Yesterday, the Supreme Court stopped consideration of all lawsuits in the 2020 election. Justice Clarence Thomas dissented. I think he has a point. I just wish he’d made it better.
Before you decide to have my innards roasted on a spit, let’s talk about principle. My principle is to evaluate arguments regardless of whether I like the results or not. If you only listen to arguments that reinforce your own point of view, you’ve got a closed mind. And if you never think people who disagree with you make a good point, you are, plain and simple, a partisan.
There are plenty of arguments against considering any of the election lawsuits. Any decisions now are, by definition, moot — they won’t change the election result. Reconsidering them will once again bring up accusations of fraud for which there is no actual evidence. It will rile up Trump’s base and cast doubt on Biden’s legitimacy. Clarence Thomas is conservative and his wife is a conservative activist.
You can keep going in this vein, but none of these arguments bear on the more important question for the Supreme Court: do those bringing suit in Pennsylvania have a point worth considering, and will considering it accomplish anything?
I hope we are not now considering what the Supreme Court should decide on based on what would be comfortable or popular or friendly to one party or the other, but rather on whether the issue is worthy of a decision.
Reviewing Justice Thomas’ argument
Here is the context. The Pennsylvania Supreme Court decided to extend the deadline for receipt of mail ballots by three days beyond Election Day, even though the legislature had set the deadline for receipt at 8 p.m. on Election Day. The number of ballots received in those three days was far too small to tip the election to Trump, even if every one of the late ballots was a Biden vote, so this decision will not and could not affect the election result. But a question remains — can state officials change ballot rules during an election?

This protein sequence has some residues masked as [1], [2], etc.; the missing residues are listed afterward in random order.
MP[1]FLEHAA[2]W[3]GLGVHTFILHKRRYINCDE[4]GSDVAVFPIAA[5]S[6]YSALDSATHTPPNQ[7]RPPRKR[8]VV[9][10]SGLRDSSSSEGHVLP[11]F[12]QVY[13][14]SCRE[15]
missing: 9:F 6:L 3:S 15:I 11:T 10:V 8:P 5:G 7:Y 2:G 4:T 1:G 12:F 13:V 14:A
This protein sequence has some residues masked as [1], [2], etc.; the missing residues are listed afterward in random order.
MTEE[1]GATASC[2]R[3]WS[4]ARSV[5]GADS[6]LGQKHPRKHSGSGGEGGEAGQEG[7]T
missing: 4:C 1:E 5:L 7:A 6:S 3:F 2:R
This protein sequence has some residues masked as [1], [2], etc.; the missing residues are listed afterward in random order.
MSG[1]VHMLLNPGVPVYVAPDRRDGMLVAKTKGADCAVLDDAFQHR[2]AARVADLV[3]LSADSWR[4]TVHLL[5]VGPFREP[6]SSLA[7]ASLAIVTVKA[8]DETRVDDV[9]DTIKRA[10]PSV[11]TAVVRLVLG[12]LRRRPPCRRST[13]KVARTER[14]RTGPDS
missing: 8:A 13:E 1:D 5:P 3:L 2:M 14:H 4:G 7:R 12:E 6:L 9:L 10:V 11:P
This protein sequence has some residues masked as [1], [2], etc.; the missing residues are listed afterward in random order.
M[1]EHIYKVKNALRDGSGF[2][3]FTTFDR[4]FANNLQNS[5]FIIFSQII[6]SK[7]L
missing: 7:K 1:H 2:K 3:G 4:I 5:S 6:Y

At issue here is whether the Supreme Court should “grant certiorari,” which means agreeing to hear the case. Here’s most of what Justice Thomas wrote, with my commentary:
JUSTICE THOMAS, dissenting from the denial of certiorari. The Constitution gives to each state legislature authority to determine the “Manner” of federal elections. Art. I, §4, cl. 1; Art. II, §1, cl. 2. Yet both before and after the 2020 election, nonlegislative officials in various States took it upon themselves to set the rules instead. As a result, we received an unusually high number of petitions and emergency applications contesting those changes. The petitions here present a clear example. The Pennsylvania Legislature established an unambiguous deadline for receiving mail-in ballots: 8 p.m. on election day. Dissatisfied, the Pennsylvania Supreme Court extended that deadline by three days. The court also ordered officials to count ballots received by the new deadline even if there was no evidence—such as a postmark—that the ballots were mailed by election day. That decision to rewrite the rules seems to have affected too few ballots to change the outcome of any federal election. But that may not be the case in the future. These cases provide us with an ideal opportunity to address just what authority nonlegislative officials have to set election rules, and to do so well before the next election cycle. The refusal to do so is inexplicable.